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was performing. he had a concert in atlanta. he's truly, truly going to be missed. as someone -- someone once said that a brain isn't a mind and a mind isn't a soul. and that's why we need the arts. and i think the outpouring that you're seeing today of appreciation for prince has to do with that unique role that artists play and speak to the importance of the arts to human beings. mr. president, i rise today to join my colleagues in celebrating the official signing of the paris climate agreement.
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tomorrow morning more than 160 countries will send representatives to new york to sign onto this historic agreement. this gathering is set to become the most well-attended signing event in the history of the united nations, highlighting the importance of this issue for people around the entire world, and i think it's very fitting that this veajts is taking place -- this event is taking place on earth day. mr. president, this agreement has been nearly 25 years in the making. the international climate agreements date back to when the governments met in rio. nations have met every year
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since then to further this goal, and while some meetings have been more successful than others, most have been met with disappointment and lack of action. after all, climate change is a complex issue. and achieving consensus for any international issue is no small feat, which is why this agreement is truly, truly impressive. last december i traveled to paris with nine of my colleagues. we met with the united nations secretary-general bank key moon, with u.s. energy secretary ernest moniz and todd stern. i would like to congratulate all of them for their stellar work. i would also like to thank todd stern for his service at the
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state department and his dedication to combating climate change. mr. stern played a critical role to achieving a successful resolution in paris, and i have no doubt that his successor, dr. jonathan pershing, will effectively continue his work. climate change is an existential threat to our planet and to future generations. my colleagues have been on the floor today in the senate to talk about the impacts of climate change on their states and the need to address it. so i'd like to take a minute to talk about how it's going to impact minnesota. minnesota is one of the top agriculture states in the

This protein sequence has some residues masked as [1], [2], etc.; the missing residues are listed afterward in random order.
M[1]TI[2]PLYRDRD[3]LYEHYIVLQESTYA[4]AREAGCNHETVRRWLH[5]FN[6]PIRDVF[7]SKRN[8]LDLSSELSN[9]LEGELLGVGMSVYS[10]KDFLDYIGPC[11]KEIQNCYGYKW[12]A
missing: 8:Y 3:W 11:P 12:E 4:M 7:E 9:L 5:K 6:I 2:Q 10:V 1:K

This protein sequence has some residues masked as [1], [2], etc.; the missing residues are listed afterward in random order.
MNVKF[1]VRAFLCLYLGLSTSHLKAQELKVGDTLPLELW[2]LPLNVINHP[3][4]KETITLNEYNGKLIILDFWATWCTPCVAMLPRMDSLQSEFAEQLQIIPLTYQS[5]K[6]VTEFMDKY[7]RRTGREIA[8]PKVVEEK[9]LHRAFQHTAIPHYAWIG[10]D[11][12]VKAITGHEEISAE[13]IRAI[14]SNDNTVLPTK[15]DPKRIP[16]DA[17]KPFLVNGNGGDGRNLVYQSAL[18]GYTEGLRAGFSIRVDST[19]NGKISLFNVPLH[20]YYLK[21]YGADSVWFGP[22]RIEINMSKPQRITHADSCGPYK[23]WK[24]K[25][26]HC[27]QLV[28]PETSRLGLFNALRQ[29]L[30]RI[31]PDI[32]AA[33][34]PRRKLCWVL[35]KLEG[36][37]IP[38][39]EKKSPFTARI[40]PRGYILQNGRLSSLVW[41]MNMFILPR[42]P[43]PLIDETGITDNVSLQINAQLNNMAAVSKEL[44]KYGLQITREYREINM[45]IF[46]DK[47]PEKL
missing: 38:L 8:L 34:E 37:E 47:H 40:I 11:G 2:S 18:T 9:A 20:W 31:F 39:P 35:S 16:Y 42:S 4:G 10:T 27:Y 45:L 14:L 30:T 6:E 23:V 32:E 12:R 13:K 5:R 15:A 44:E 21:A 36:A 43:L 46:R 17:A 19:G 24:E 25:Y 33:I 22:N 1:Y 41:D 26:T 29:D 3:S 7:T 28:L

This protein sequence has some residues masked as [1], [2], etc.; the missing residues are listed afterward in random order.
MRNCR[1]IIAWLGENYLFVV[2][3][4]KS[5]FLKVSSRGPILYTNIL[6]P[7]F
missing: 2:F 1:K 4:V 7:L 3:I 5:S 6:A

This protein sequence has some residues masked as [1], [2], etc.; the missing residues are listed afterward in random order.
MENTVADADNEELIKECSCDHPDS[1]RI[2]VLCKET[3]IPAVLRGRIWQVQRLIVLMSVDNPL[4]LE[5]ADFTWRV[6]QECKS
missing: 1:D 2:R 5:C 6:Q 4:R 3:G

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country. one out of five jobs is tied to agriculture in our state. and climate change will have significant impact on our food system, both through warmer temperatures and more intense droughts. recent study estimates that global crop production could decrease by more than 40% by the end of the century. that's why i join dave mcclel land, the c.e.o. of cargill, the largest privately owned company in the country -- he and i joined in penning an op-ed in the minneapolis "star tribune" to highlight this threat, especially considering the global population will reach 9 billion by midcentury. as the c.e.o. of a company
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focused on agriculture, dave is concerned about what climate change is going to do to our food supply. climate change will also impact our waters. minnesota is the land of 10,000 lakes -- actually, about 14,000 lakes -- including lake superior, which contains about 10% of the world's fresh surface water. lake superior has about 10% of the fresh water on earth -- of surface water. lake superior is warming by 2 degrees per decade. we are seeing more evaporation and lower water levels in the lake, plus rising temperatures allow for more favorable conditions for unvasive species -- invasive species and
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hazardous algal blooms. warmer temperatures would also have severe consequences for fish like walleye and trout that are so important to minnesota's fisheries and to our ecosystems. and let's not forget the threat of climate change to our forests. like our lakes, warmer temperatures elevate the threat of invasive species, unvasive species such as the emerald ash-borer and gypsy moth that are rapidly changing the composition of our forests. in other parts of the country, we are seeing longer fire -- wildfire seasons. wildfires that are burning hotter, more intense, and that are bigger. the forest service is spending
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more and more fighting these fires. more than half of their entire budget. so you can see, mr. president, that climate change poses a very serious threat to minnesota and our country and the world. the paris agreement that we will sign tomorrow marks an important step forward to address that threat, but our job, of course, is not done. we have to remain vigilant and build on the success of the agreement. internationally, we have to hold other nations accountable and ensure that they commit to stronger emission reduction targets as time goes on. and to make sure that those reductions are transparent and
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verifiable. domestically we have to build on the success of our cities and states, like minnesota, who've been working hard for a long time now to become more energy-efficient and reduce emissions. mr. president, i have two grandchildren. i'm expecting a third later this year. god willing, they will live through this century and into the next. and i want them to know that when we had the opportunity to put the earth on a safer path that we seized the moment. so let's recognize the historic nature of this year's earth day and let's celebrate this climate agreement because it is an important mime -- milestone.